Australia
Ewen McKenzie resigns from Wallabies role
ESPN Staff
October 18, 2014
Ewen McKenzie resigns from the Wallabies © Getty Images
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Ewen McKenzie has resigned from the Wallabies coaching position effective immediately.

McKenzie made the announcement following the Wallabies loss and stated he had handed in his letter of resignation on Saturday morning but had only informed the team after the loss to the All Blacks. The news comes after a turbulent fortnight in Australian rugby where McKenzie had to field questions concerning Kurtley Beale's ejection from the team and Di Patston.

The Wallabies lost a thriller against New Zealand in Brisbane (video in Australia only)

"I've been a very proud contributor to Australian rugby but I feel at this point in time - there's a bunch of reasons I've put in writing to Bill - I had a discussion with him this morning, my intention was, win, lose or draw, that I was going to announce that resignation tonight," McKenzie told the press following their defeat to the All Blacks. "I've only just told the team. It's been a disappointing time for many reasons, I'm not going to go into the detail.

"I've written to the board that I've been unhappy with a bunch of things, the easiest thing was to exit stage left and I'll leave you guys to ponder, speculate. I'll write a chapter in my book and you'll know all about it."

ARU CEO Bill Pulver also addressed the media and spoke of the loss McKenzie will be for Australian rugby and the treatment he received from the media following the Kurtley Beale saga.

Pulver's own-goal

  • Over the last two weeks, Australian rugby has been dragged through the mud. Rumours and conjecture aside, the basic facts are these: Australia will leave for their end-of-year tour on Friday without a coach, unless Bill Pulver is a master conjurer, and the Wallabies are back to square one with the World Cup 11 months away.
  • No one takes any pleasure in seeing off-field scandal impacting on a national team but for Pulver to point the finger of blame at the public and press for their coverage of the recent scandals involving Ewen McKenzie, Kurtley Beale and Di Patston is crass and ill-judged. Pulver should be calling for unity, not increasing the divide.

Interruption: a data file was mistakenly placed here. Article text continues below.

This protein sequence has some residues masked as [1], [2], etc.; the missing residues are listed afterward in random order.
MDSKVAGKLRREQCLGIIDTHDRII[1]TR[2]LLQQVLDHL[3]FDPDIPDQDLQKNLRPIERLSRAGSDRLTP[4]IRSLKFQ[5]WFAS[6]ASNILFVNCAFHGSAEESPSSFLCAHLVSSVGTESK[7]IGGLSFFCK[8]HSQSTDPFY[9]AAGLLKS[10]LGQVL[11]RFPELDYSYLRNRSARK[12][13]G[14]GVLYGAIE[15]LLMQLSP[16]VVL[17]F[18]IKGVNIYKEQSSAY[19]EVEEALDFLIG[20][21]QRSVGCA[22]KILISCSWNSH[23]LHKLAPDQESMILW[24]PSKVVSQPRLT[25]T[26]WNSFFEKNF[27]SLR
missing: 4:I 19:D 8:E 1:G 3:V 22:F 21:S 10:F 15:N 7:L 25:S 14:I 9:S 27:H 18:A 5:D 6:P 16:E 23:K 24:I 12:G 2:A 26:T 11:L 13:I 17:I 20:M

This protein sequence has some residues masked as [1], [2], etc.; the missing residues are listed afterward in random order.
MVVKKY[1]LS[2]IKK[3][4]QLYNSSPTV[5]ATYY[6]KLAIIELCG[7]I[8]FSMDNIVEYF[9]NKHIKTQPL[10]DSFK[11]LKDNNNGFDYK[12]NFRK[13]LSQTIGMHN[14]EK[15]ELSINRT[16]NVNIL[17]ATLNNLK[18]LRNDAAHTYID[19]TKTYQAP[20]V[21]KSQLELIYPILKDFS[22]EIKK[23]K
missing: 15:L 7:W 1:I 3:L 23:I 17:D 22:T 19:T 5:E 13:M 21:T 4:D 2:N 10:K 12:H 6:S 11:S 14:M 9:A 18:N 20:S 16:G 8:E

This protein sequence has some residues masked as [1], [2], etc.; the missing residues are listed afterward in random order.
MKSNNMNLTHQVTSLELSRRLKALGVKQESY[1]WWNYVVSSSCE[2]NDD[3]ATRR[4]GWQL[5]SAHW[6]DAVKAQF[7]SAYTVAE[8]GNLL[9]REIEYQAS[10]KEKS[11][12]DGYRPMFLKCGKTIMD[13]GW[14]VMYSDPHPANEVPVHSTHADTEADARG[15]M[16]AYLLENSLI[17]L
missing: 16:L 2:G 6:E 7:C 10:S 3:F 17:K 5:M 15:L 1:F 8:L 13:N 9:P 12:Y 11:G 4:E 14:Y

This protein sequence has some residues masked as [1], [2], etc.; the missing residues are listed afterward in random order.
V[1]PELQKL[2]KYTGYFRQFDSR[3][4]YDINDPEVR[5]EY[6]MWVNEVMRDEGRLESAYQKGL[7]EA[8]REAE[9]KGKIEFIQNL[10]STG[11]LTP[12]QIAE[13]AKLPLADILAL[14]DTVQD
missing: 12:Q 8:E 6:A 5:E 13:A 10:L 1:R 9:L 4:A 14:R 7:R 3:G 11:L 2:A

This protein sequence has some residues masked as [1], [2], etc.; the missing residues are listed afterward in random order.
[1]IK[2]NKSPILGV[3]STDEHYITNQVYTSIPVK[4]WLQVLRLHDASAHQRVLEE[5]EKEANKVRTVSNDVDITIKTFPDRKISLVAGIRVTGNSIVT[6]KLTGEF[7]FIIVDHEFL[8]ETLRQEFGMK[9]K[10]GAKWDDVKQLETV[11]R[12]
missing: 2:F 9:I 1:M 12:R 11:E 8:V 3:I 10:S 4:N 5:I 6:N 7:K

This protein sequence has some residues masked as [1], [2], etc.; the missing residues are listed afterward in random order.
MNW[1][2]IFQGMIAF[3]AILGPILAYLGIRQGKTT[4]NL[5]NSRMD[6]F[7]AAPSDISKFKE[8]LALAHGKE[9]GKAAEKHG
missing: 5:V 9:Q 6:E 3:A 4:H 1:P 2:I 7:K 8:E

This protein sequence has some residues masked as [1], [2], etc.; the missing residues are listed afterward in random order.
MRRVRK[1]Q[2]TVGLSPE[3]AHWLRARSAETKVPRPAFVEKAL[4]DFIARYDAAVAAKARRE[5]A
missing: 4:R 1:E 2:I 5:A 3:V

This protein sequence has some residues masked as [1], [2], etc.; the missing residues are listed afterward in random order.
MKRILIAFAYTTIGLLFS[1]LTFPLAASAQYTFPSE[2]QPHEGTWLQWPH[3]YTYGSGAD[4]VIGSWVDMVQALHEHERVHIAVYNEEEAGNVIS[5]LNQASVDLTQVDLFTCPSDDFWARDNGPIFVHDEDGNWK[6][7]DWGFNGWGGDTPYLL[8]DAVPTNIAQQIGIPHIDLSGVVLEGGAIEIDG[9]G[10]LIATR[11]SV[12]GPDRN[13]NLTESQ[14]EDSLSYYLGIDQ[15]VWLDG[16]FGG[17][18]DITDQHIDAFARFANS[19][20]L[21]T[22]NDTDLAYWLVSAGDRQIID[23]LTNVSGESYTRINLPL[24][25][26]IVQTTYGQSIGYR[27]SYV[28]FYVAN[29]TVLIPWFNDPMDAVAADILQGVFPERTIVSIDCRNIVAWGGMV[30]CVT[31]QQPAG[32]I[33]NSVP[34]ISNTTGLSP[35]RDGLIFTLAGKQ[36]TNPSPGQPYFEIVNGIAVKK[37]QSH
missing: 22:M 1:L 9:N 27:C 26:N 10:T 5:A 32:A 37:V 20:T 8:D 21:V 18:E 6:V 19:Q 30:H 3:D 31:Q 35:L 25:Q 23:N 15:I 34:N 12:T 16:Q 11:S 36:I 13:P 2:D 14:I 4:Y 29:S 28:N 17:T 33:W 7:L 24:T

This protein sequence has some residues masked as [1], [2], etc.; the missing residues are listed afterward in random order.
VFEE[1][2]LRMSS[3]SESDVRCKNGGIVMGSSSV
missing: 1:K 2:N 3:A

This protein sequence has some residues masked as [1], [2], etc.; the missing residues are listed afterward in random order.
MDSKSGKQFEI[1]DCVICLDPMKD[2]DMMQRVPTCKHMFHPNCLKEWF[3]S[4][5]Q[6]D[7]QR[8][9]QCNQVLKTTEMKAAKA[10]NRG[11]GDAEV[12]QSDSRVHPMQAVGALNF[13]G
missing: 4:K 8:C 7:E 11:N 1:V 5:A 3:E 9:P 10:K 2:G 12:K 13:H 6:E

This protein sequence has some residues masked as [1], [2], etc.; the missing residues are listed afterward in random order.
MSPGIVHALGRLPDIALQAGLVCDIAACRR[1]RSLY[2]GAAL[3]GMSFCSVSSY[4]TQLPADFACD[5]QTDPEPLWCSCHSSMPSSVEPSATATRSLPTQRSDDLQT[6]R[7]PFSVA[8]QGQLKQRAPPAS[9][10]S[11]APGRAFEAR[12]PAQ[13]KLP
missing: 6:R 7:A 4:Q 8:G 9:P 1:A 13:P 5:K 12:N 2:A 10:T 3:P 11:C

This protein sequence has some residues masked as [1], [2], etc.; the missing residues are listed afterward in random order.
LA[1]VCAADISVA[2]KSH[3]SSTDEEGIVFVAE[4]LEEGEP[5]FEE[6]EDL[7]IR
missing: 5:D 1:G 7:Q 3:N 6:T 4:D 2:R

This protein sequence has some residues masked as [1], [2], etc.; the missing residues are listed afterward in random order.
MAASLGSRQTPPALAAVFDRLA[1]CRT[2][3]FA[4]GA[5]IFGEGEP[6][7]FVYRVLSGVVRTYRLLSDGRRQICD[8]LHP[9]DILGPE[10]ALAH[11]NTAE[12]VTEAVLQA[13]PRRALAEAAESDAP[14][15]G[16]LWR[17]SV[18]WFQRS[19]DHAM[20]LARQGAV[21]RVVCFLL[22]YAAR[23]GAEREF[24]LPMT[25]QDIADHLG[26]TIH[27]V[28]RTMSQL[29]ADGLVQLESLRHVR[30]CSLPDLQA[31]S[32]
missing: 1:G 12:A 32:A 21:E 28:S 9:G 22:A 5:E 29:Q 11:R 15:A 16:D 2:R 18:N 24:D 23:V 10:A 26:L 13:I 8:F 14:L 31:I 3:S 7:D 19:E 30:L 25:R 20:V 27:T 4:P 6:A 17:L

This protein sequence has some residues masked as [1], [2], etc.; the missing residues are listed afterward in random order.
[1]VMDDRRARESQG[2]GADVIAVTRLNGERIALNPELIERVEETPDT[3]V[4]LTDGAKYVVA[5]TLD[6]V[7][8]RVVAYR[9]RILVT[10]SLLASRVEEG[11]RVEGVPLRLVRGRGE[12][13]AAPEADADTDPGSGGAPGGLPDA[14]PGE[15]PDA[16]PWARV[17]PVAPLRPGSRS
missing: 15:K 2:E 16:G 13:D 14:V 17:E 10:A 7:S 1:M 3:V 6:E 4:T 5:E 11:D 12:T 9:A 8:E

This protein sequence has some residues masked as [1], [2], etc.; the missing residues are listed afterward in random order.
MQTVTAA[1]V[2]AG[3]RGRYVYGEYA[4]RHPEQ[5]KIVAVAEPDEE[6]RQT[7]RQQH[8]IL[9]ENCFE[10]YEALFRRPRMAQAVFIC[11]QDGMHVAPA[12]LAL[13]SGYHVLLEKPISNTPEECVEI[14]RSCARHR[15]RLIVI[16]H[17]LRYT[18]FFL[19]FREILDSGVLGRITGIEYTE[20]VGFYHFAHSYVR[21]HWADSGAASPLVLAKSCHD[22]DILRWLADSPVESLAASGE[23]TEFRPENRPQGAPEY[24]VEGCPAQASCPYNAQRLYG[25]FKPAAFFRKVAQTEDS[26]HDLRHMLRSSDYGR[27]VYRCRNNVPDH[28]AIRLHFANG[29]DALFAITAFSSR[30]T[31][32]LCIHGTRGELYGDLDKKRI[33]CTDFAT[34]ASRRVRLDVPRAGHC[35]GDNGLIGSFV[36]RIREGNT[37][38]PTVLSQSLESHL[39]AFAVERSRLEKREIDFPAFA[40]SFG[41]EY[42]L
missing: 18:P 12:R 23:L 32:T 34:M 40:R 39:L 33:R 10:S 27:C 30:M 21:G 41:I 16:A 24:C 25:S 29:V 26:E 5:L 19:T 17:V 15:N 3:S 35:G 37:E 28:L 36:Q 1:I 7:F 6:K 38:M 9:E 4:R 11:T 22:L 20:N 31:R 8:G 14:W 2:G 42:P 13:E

• The irony is Australia were superb against New Zealand. It was a fine performance packed with character and no one showed this more than centurion Adam Ashley-Cooper. But that now counts for little. Australia now have five more matches before the end of their season and it will come down to player power to get them through it.
  • Pulver wants a man to take over the Wallabies who can lead them to the World Cup and beyond. They do not want a short-term fix and so there is only one man for the job - Michael Cheika.
  • Tom Hamilton

"I think Australia has lost a great coach and a wonderful bloke and it's very disappointing we have lost a man like him," said Pulver, who attempted to talk him out of the decision. "In essence, Ewen said he was going to struggle to retain the level of support he needs from the playing group and, in my view, because of the character assassination he's suffered in the last two weeks.

"The attack on Ewen was relentless and essentially left him with the view it set him too far back to be an effective rugby coach. I did not ask Ewen to resign, but understand his decision. He informed me this morning of his intention to resign, regardless of tonight's result.

"Ewen is a world-class coach and a world-class individual who has been committed to playing entertaining rugby for our fans since he started in the role. During his tenure, he has overseen a seven-match winning streak, drew against the All Blacks and beat South Africa - all achievements that had not been met in the previous year. We sincerely wish Ewen well for the future professionally and personally."

Pulver did not answer any questions on who would be taking over the position, but the Wallabies leave for their end-of-year tour on Friday.

"Criteria for the role includes identifying a coach who can lead us to victory in next year's Rugby World Cup; represents rugby's core values; has the support of the playing group; and is available," Pulver said. "As part of this process, we will also identify structural improvements to the off-field element of the Wallabies, with a senior leadership role to be created to support the team.

"We will work with the incoming coach on that structure, with a solution to be in place as soon as possible."

© ESPN Sports Media Ltd

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